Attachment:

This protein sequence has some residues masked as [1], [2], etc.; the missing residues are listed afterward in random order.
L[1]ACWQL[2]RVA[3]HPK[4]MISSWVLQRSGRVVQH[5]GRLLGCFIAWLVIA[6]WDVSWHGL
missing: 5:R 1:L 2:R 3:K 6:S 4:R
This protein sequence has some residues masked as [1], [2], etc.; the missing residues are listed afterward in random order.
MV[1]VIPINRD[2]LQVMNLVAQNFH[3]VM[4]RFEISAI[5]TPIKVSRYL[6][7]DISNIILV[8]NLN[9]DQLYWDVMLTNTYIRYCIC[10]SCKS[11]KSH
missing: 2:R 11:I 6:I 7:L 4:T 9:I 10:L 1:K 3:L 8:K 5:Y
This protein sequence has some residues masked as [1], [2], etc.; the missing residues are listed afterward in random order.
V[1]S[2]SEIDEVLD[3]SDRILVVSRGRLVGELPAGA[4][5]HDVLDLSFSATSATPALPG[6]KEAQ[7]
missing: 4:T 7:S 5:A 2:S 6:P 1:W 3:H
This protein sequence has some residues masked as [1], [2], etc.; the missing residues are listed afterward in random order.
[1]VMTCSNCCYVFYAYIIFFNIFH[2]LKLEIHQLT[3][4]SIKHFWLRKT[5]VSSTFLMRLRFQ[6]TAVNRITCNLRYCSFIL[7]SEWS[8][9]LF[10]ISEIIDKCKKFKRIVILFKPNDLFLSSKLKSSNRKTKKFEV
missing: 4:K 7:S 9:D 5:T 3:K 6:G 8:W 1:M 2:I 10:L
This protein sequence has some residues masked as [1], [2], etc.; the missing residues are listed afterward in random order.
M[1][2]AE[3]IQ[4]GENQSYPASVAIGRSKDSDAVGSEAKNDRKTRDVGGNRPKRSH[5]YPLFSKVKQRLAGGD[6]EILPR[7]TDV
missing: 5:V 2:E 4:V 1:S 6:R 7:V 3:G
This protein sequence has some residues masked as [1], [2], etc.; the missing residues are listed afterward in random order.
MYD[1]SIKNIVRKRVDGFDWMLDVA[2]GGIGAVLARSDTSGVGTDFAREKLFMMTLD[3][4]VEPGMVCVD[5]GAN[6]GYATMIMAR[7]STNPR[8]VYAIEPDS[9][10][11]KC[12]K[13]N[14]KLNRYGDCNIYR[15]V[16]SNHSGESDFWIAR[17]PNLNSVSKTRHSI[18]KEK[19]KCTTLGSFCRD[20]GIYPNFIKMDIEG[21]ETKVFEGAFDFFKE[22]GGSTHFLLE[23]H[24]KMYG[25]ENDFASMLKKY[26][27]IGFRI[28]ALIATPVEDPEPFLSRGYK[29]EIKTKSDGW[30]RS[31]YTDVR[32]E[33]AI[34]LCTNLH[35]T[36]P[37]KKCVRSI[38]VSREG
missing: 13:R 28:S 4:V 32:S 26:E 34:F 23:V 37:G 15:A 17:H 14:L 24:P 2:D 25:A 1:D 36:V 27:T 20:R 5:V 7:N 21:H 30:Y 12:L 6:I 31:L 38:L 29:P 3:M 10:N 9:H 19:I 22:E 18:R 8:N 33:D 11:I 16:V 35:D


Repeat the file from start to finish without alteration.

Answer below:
This protein sequence has some residues masked as [1], [2], etc.; the missing residues are listed afterward in random order.
L[1]ACWQL[2]RVA[3]HPK[4]MISSWVLQRSGRVVQH[5]GRLLGCFIAWLVIA[6]WDVSWHGL
missing: 5:R 1:L 2:R 3:K 6:S 4:R
This protein sequence has some residues masked as [1], [2], etc.; the missing residues are listed afterward in random order.
MV[1]VIPINRD[2]LQVMNLVAQNFH[3]VM[4]RFEISAI[5]TPIKVSRYL[6][7]DISNIILV[8]NLN[9]DQLYWDVMLTNTYIRYCIC[10]SCKS[11]KSH
missing: 2:R 11:I 6:I 7:L 4:T 9:I 10:L 1:K 3:L 8:K 5:Y
This protein sequence has some residues masked as [1], [2], etc.; the missing residues are listed afterward in random order.
V[1]S[2]SEIDEVLD[3]SDRILVVSRGRLVGELPAGA[4][5]HDVLDLSFSATSATPALPG[6]KEAQ[7]
missing: 4:T 7:S 5:A 2:S 6:P 1:W 3:H
This protein sequence has some residues masked as [1], [2], etc.; the missing residues are listed afterward in random order.
[1]VMTCSNCCYVFYAYIIFFNIFH[2]LKLEIHQLT[3][4]SIKHFWLRKT[5]VSSTFLMRLRFQ[6]TAVNRITCNLRYCSFIL[7]SEWS[8][9]LF[10]ISEIIDKCKKFKRIVILFKPNDLFLSSKLKSSNRKTKKFEV
missing: 4:K 7:S 9:D 5:T 3:K 6:G 8:W 1:M 2:I 10:L
This protein sequence has some residues masked as [1], [2], etc.; the missing residues are listed afterward in random order.
M[1][2]AE[3]IQ[4]GENQSYPASVAIGRSKDSDAVGSEAKNDRKTRDVGGNRPKRSH[5]YPLFSKVKQRLAGGD[6]EILPR[7]TDV
missing: 5:V 2:E 4:V 1:S 6:R 7:V 3:G
This protein sequence has some residues masked as [1], [2], etc.; the missing residues are listed afterward in random order.
MYD[1]SIKNIVRKRVDGFDWMLDVA[2]GGIGAVLARSDTSGVGTDFAREKLFMMTLD[3][4]VEPGMVCVD[5]GAN[6]GYATMIMAR[7]STNPR[8]VYAIEPDS[9][10][11]KC[12]K[13]N[14]KLNRYGDCNIYR[15]V[16]SNHSGESDFWIAR[17]PNLNSVSKTRHSI[18]KEK[19]KCTTLGSFCRD[20]GIYPNFIKMDIEG[21]ETKVFEGAFDFFKE[22]GGSTHFLLE[23]H[24]KMYG[25]ENDFASMLKKY[26][27]IGFRI[28]ALIATPVEDPEPFLSRGYK[29]EIKTKSDGW[30]RS[31]YTDVR[32]E[33]AI[34]LCTNLH[35]T[36]P[37]KKCVRSI[38]VSREG
missing: 13:R 28:S 4:V 32:S 26:E 34:F 23:V 37:G 15:A 17:H 14:L 24:P 2:D 25:A 1:D 36:V 27:T 20:R 5:V 7:N 21:H 30:Y 12:L 6:I 31:L 38:L 29:P 3:M 10:N 9:H 19:I 22:E 18:R 8:N 33:D 11:I 16:V 35:D